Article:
“Did you know you can give clams Prozac to make them spawn at the same time?” she said in a strangely solicitous way. It was something she tended to do around men. “Apparently love is scalable.” The man tilted his head in that characteristic way of perplexed dogs. Then he passed her a piece of paper with his name and phone number on it.
Later, the clam would wish that she could have said something different. After he texted “It was nice to meet you!” and she texted back “Nice to meet you too!” and he texted “I think I’m in love!” and she texted back “Ha” and he texted more and more things to which it became increasingly difficult to respond, she would retreat into her old trick, into silence. Finally, when he texted to ask for more things that were impossible to provide, she would block him without explaining why. If one were to read the conversation, it would not have been obvious that anything wrong had happened. She was cheerful and pliant—then suddenly she disappeared. She imagined his electric pings now deflected by a protective dome, like a bomb shield. But no one could say that she had made herself known, because she had said nothing.
Why was she always adopting the defensive posture of prey, she thought angrily afterward. Why couldn’t she open her mouth to say, Please stop. You are making me uncomfortable. It was easier for the clam to clam down.
Did this make the clam feel calm?
There was so much the clam didn’t know, and now it was too late. Her early exposure to sea life had been restricted to the seafood section at 99 Ranch Market, a kind of poor kid’s aquarium. Upon being released from the car, she and her sister would rush over to gently torment the sea creatures. They tapped on their shells with metal utensils and splashed one another with murky brine. Peering over those heaped bins, she had felt a strange sense of calm. It was a moral education; something you could call on to get you through the bad times at home. Whether condemned to the seafloor or condemned as food items to be poked and prodded by children—these creatures still had recourse against pain. If you shut yourself tight enough, nothing would happen to you.
But it was too late to disabuse one’s former self of misguided notions. As a child, she believed that the clams that stayed shut even after their counterparts had been steamed to death were the ones worthy of emulation. When in fact those were the dead ones, the ones you were supposed to throw away. She did not even know that clams spend much of their lives with their mouths slightly ajar, like undersea mouth breathers. Their gills are located in the mantle cavity, through which oxygenated water can flow. Ignorance of this fact is why amateur cooks often suffocate their clams by placing them in cold bowls of water before cooking. Don’t they like being in water? You can’t mitigate your shellfish’s suffering by providing a cheap facsimile of their projected wants. Clams, like humans, need to open their mouths to live.
The clam finally turned down her computer, rubbing her eyes. It was dark outside, beyond her yard, a dark so potent the rods in her eyes definitely got the message. Time to sleep! Time to become oblivious! The clam turned out the lights and prepared for bed, thinking about how, over the course of several days, she had changed the subject of her essay from “I” to “she” to “the mollusk.” And from present tense to imperfect to the simple past, the verb tense of children’s tales. Was this yet another manifestation of her clam-like nature? She was trying to grow the distance between herself, saying without saying. Burrowing into these silted layers of grammar. Maybe tomorrow everything would make more sense. She would undo all of this distance and change all the tenses. She would evolve into a different species.
Before sleeping, the clam opened up Kafka’s Metamorphosis, a story about another young human who woke to find himself morphed into an invertebrate. She once loved this story—it had seemed a fitting analogue for puberty—but now, reading it again, she felt unsettled. How had she not understood the true meaning behind this story? She recalled that Samsa had been horrified by his transformation, but reading again, it was clear he was actually quite indifferent about it, since turning into a bug was not his real nightmare. Rather, the real nightmare for Samsa was that he was not needed by his family. That the family he thought he was supporting, the family that provided such a convenient excuse for him to suffer another day at a job he despised, was in fact perfectly capable of getting along without him. The debts would somehow get paid; his adoring sister would get married. If this were true, the story seemed to say, that the family didn’t need Samsa (as a bug or otherwise) then what was preventing Samsa—or if one were inclined to read Samsa as a proxy for Kakfa, what was preventing Kafka—from declaring himself to his overbearing, industrialist father? I want to be a writer. I won’t trouble myself with your expectations any longer. You’ll survive without me, even if I do turn into a bug in your eyes. A person incapable of doing this could only be a creature without a backbone—no better than a bug.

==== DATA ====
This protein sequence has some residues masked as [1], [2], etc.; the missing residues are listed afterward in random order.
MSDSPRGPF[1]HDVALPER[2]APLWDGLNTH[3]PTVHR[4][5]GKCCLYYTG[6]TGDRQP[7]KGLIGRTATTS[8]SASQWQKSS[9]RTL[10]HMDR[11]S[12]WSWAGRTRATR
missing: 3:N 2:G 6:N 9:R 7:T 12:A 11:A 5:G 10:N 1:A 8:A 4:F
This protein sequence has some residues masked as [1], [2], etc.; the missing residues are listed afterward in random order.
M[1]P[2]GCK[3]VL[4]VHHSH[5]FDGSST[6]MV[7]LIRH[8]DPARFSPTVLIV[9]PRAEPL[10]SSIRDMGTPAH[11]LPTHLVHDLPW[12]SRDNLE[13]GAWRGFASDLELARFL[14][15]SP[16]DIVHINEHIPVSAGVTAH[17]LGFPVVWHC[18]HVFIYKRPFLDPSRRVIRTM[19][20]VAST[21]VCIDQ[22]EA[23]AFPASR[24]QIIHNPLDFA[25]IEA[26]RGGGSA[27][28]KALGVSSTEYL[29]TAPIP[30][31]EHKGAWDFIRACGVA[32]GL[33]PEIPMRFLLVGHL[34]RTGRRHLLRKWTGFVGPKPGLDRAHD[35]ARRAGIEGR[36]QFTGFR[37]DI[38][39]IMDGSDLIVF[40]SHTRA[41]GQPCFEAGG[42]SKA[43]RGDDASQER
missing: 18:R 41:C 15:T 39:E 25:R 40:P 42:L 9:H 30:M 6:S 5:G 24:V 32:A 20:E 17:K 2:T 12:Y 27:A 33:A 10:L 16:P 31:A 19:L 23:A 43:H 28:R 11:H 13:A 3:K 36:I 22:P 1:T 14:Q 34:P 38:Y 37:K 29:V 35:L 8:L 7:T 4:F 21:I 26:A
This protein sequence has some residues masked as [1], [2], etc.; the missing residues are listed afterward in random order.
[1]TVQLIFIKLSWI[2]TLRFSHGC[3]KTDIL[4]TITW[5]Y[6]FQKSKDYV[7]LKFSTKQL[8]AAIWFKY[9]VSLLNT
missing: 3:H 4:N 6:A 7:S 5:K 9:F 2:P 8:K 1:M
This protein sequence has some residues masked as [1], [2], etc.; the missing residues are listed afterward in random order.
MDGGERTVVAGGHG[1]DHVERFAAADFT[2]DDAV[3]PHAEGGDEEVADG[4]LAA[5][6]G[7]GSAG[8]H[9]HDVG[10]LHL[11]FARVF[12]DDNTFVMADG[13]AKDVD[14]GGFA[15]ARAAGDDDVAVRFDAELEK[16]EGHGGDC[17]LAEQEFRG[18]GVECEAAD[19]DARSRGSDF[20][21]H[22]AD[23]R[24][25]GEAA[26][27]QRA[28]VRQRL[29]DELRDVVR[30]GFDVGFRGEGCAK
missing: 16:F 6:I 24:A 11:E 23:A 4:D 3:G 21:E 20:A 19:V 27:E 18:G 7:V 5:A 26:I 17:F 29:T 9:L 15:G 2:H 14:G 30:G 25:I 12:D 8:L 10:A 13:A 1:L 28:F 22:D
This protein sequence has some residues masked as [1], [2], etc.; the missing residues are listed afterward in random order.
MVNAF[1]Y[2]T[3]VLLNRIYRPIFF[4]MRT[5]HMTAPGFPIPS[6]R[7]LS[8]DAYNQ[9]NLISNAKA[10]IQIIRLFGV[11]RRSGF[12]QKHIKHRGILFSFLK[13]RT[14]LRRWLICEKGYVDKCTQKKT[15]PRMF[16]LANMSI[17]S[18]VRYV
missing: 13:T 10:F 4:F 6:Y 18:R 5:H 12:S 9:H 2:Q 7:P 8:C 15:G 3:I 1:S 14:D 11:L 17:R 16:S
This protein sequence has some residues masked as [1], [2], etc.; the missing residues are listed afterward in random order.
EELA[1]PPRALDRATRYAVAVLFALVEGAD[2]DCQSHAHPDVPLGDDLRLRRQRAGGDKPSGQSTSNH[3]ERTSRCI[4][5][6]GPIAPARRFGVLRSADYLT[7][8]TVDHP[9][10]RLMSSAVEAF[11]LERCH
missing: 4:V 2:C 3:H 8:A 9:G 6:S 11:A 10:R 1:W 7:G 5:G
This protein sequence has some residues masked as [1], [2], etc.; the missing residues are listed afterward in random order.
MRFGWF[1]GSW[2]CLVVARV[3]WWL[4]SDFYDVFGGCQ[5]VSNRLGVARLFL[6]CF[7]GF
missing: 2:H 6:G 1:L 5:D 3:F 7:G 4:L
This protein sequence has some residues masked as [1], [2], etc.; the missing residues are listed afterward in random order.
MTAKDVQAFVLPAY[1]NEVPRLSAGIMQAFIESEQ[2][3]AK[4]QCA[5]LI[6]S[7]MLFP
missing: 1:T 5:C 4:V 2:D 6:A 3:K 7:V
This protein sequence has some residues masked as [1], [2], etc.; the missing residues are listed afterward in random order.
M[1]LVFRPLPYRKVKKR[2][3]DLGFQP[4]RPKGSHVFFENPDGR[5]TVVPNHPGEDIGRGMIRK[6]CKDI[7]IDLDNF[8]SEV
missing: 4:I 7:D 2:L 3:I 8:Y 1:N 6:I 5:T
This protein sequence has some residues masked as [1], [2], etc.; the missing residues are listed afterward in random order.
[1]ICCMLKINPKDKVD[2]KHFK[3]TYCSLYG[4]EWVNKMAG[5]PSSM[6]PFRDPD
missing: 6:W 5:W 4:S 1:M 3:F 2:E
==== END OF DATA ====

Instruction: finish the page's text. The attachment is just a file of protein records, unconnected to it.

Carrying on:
The clam closed the book and lay there in the dark.
It was late; tomorrow she would wake up groggy for morning practice. She recently joined a swim team, so she spent the first two hours of each weekday submerged in water, moving her limbs in concert with others. It made her happy in a basic, elemental way, boring and not worth commenting on. Only she did have a problem with her breathing pattern, namely, she breathed too much. No sooner had she taken one breath would she need to take another breath, and this made her stroke choppy and inefficient, and each flip turn an agony. She would burst out from the wall like a desperate whale breaching for air. It looked undignified, or perhaps simply alarming from up on deck, so her coach made her do this exercise where she was to swim very calmly with flippers on and kick eight times off each all. Calm down, he said. Take it very, very easy.
At first, she practiced this exercise diligently, kicking and holding her breath, calmly, blowing a steady stream of bubbles out through her nose. The need for breath is an illusion, she told herself, free divers can hold their breath for four whole minutes. As the set progressed and the yardage accumulated, the urgency to breathe would return, and she would kick six, then four, then three times off the wall. But the exercise had its merits. Eventually, the clam learned how to hold her breath beyond the flags without any trouble. With the right kind of training, anything was possible. Yet at the same time, the clam also knew, even as she got better at holding her breath, that for her, there would never be enough breath, and she would always be gasping for air, and it would always be undignified, but as long as she did so, she would not die, and she would not suffocate.
Anelise Chen is the author of So Many Olympic Exertions, out in June from Kaya Press. She teaches creative writing at Columbia University.